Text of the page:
Christopher New’s historical fiction The Kaminsky Cure takes place in Austria during the Third Reich. It tells the story of one family with both Jewish and Aryan blood trying their best to survive in a time of great upheaval. The patriarch of the family, Willibald, is a pure-blood Aryan as well as a Lutheran minister, is married to Gabi, a Jew who converted to Christianity when she was a teenager. Thus the family’s children are half-Jewish. Throughout the novel, the children face a series of trials and tribulations as they are torn between two identities and each one struggles to search for one that fits them best .
“Now that’s a wobble in the orderly arrangements of the Thousand Year Reich: half-Jewish children can go to school with Aryan bluebloods (well, for a time, anyway), but they can’t stay in lodgings with them.”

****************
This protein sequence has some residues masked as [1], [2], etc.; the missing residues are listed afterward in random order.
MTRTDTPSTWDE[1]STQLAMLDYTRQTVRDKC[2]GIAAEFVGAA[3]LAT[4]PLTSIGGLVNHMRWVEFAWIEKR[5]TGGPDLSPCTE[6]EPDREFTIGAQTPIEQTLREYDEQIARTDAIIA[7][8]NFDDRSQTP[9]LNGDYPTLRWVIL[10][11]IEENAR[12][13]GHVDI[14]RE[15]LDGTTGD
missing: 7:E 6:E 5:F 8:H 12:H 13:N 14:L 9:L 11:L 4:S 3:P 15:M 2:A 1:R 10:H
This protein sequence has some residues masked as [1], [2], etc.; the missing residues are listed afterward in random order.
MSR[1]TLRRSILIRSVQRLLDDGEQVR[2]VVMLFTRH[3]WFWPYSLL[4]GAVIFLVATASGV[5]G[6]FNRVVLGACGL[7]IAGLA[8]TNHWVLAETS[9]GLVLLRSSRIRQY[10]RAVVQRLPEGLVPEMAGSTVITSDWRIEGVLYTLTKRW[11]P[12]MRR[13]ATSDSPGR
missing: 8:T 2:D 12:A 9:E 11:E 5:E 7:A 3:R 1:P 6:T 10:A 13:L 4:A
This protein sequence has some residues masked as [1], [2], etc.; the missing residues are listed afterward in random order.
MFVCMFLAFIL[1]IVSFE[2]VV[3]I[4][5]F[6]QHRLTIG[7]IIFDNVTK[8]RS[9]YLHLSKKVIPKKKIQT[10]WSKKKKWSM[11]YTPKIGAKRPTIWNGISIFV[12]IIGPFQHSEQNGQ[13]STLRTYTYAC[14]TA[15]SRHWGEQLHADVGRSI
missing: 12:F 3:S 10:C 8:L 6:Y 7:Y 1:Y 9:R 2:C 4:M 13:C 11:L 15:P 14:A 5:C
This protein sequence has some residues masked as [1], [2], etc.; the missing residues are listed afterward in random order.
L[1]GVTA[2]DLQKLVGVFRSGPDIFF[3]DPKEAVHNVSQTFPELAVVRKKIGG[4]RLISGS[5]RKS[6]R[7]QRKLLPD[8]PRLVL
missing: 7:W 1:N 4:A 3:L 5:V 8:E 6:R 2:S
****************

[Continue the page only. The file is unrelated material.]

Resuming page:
I enjoyed reading The Kaminsky Cure. Despite the setting being the darkest time in human history, the book has elements of poignant moments and humor, as well as some very sad moments when the children face persecution as a result of them having Jewish blood. The narrator of the book who is the main character, along with the mother tells the reader about his family’s struggles during the time period described. Thus, the character development is very strong in this book, as the reader is privy to all the minute details of both internal interactions that take place within the family, as well as those that take place with the outside world.
I would definitely recommend The Kaminsky Cure as it is an enjoyable read that brings out a variety of emotions.